3 out of 5
When PI Ben Gates takes a punch, he narrates something wittily to himself, then stands up with a grin and offers a different, equally witty line to his offender. When PI Ben Gates is accused of letting money be stolen and a murder be committed while he’s on security detail at a rich man’s party, his first reaction is to crack wise, and when this doesn’t earn him any friends – neither the rich man, or the detectives that have shown up, or the insurance investigators, or even his fellow PIs – he continues to crack wise and maybe even throws a punch or two from good measure. When guns are pointed at him; when a fire rages around him – you got it: again with the good-humored rapport. Ben Gates lives in the kind of cartoon world where you coil a length of hose around a bad guy and send him spinning; you tip a pile of paint cans over and watch people lose their balance.
It’s easy to visualize all of this – Ben would make a great character in a cheek-chewing Coen Brothers’ type light-hearted caper, or perhaps as a TNT / USA serialized caper-of-the-week Dad TV show lead – but in book form, it’s all a bit too loose and whimsical to really land. Robert Terrall crafts a worthwhile – if very low stakes – mystery around the cause of that aforementioned missing money and murder, and it’s definitely amusing reading Ben punch and smack talk his way up the ladder and around a ring of potential culprits, even when no one really wants him much involved. This is a good hitch for Gates’ somewhat antagonistic approach – almost a ne’er do well who can’t help but try to solve the crime – but it also works against the book because we’re not given enough time to really feel out Ben’s personality enough to fully go along for the ride: he’s in it to save his reputation, sure, but not one much seems too affected by either the money or murder and so neither are we, the reader, and it thus feels more like we’re following the whodunnit because there’s nothing better to do, rather than there being a compelling reason.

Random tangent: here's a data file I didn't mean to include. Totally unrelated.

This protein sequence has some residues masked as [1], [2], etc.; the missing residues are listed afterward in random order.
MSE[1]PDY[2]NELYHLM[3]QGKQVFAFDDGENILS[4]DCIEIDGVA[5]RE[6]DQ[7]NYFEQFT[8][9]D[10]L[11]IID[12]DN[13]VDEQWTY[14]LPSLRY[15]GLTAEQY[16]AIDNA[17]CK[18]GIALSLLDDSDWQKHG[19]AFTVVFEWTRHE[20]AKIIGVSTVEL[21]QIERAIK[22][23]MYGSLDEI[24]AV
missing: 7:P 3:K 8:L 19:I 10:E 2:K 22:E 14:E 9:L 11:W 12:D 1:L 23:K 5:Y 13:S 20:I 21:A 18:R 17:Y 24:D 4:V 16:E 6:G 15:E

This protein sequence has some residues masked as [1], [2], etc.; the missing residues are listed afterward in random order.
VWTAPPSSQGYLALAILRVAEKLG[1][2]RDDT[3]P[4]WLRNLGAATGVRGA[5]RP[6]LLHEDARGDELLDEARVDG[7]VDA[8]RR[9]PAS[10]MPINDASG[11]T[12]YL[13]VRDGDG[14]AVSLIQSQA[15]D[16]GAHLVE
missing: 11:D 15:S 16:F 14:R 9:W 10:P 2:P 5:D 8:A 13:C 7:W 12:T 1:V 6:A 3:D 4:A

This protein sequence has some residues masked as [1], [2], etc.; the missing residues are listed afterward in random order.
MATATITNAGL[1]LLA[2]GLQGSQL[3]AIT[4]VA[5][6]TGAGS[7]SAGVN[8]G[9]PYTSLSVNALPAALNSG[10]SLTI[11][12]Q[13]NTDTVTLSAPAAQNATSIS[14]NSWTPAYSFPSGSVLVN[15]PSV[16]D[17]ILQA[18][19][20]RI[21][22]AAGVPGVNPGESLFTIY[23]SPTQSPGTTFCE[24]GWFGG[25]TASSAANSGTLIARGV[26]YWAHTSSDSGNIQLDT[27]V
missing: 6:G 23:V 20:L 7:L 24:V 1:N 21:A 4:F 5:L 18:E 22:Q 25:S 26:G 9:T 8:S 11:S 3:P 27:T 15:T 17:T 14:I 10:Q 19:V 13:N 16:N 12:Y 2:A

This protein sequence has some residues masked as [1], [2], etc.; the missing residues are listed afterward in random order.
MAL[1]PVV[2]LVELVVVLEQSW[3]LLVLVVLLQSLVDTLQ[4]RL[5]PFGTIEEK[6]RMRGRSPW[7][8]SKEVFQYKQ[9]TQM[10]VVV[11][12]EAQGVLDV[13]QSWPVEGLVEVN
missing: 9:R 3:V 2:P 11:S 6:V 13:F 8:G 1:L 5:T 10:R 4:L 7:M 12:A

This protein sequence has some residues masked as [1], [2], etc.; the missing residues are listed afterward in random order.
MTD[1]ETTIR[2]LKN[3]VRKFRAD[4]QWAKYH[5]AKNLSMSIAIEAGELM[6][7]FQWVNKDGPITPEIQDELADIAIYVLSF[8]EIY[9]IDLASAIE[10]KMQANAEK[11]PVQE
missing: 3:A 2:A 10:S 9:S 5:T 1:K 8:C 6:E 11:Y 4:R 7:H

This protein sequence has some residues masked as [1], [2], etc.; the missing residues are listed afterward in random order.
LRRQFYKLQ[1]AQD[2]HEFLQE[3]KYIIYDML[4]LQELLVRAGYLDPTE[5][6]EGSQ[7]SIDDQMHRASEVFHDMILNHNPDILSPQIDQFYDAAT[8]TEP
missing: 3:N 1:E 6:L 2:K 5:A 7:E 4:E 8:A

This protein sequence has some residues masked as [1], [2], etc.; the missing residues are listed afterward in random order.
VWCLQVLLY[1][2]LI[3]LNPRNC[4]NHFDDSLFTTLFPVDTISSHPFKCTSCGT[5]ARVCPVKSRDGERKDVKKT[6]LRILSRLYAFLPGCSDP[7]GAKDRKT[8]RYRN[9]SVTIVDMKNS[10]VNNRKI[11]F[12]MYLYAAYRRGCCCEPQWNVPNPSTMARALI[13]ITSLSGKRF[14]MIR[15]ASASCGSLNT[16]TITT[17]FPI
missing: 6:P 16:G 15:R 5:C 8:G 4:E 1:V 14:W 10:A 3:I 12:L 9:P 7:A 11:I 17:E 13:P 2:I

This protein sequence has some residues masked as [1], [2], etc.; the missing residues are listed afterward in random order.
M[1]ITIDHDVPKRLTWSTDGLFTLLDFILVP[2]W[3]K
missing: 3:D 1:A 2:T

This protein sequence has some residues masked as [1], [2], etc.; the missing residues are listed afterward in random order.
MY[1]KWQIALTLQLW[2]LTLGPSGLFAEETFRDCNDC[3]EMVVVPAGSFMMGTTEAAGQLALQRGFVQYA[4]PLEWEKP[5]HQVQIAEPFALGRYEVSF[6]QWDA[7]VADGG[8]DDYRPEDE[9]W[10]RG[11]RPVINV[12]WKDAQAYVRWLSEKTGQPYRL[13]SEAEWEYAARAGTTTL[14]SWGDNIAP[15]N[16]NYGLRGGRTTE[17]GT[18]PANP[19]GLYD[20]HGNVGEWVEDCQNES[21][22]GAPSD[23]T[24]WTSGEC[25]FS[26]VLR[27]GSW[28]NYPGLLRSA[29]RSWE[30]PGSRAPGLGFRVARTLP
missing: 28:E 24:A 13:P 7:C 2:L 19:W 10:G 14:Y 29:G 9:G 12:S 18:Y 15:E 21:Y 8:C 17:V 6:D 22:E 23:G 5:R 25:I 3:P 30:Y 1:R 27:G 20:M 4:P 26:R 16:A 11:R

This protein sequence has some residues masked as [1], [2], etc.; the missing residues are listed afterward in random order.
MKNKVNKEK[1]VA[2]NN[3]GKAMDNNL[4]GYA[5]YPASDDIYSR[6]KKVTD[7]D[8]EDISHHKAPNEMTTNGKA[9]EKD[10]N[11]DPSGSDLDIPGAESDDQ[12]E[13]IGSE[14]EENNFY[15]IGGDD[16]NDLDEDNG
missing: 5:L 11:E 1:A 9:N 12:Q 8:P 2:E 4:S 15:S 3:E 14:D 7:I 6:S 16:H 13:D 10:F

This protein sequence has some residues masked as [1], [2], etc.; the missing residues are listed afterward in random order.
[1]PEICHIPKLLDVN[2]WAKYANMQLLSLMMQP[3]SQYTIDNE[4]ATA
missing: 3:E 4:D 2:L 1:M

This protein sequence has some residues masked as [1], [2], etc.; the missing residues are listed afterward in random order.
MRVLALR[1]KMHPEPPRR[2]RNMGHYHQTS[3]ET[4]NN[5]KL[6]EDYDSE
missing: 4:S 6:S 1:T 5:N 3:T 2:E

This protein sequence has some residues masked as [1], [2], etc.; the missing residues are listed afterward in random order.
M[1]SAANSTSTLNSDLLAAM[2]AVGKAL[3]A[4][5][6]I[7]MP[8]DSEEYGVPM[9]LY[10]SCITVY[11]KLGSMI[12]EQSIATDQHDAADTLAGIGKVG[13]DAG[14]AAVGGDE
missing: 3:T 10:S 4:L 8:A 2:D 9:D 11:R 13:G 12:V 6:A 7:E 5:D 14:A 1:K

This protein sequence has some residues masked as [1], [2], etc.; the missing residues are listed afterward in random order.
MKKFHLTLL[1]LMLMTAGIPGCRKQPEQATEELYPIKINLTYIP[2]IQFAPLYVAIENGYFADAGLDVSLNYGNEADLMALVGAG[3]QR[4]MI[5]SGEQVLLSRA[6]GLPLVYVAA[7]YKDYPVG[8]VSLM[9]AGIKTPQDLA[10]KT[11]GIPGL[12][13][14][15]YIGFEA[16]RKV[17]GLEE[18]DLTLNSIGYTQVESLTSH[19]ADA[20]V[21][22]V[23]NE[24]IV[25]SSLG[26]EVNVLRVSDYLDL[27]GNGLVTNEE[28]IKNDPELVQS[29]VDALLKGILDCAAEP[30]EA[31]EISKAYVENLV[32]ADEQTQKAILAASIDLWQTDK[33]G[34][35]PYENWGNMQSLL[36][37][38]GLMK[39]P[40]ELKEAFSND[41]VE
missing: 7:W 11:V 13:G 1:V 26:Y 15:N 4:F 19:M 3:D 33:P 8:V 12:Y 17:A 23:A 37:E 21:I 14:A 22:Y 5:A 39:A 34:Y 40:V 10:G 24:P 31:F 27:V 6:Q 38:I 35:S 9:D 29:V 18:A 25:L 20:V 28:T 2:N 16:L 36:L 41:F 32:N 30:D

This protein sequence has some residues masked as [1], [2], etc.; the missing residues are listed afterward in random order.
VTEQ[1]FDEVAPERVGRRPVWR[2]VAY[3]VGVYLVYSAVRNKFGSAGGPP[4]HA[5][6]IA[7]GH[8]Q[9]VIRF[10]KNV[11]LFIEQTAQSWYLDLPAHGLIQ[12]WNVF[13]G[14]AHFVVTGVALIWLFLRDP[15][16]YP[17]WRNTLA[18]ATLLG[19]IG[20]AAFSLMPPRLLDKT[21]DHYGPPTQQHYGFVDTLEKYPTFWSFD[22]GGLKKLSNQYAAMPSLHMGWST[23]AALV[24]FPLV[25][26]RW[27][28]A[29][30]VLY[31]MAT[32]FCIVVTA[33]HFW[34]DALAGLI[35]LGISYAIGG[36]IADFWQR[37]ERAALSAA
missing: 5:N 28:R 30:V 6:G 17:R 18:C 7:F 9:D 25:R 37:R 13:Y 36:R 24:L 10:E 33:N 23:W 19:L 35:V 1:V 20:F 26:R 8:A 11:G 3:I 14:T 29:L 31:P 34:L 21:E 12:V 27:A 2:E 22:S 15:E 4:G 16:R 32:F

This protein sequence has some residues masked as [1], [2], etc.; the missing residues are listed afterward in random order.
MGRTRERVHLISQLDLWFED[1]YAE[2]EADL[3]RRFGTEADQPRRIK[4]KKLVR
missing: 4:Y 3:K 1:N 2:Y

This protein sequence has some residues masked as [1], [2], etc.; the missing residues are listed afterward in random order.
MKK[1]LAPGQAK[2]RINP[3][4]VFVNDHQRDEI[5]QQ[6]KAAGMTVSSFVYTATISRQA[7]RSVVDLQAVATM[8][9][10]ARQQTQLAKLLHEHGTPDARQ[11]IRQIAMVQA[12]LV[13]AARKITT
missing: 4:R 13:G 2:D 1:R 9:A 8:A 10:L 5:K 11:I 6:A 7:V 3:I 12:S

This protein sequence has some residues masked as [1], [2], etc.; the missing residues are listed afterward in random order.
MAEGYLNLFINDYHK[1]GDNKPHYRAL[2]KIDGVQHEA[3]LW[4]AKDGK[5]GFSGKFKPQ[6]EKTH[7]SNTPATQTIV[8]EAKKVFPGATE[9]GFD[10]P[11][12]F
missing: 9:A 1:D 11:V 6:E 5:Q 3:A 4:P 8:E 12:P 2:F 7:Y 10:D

To be fair, Gates has had appearances prior to this book, but I’ve dropped in on the middle of series before and not had my head spun in the way Terrall writes; this is clear from how he treats other characters, who drop into the story at the blink of an eye – several characters within a single scene – and then are treated like old familiars. Again, this is all pretty slick, as these characters do remain relevant throughout the book, and everyone and everything gets tied up into the resolution – which is also the most fun and satisfying part of the book, ending on a good note – it just comes across as way too fleeting and somewhat vapid. This is, perhaps, true to the dimestore nature of the Hard Case Crime imprint; unfortunately, HCC has put out so many awesome books that when you read an average one, it sticks out moreso.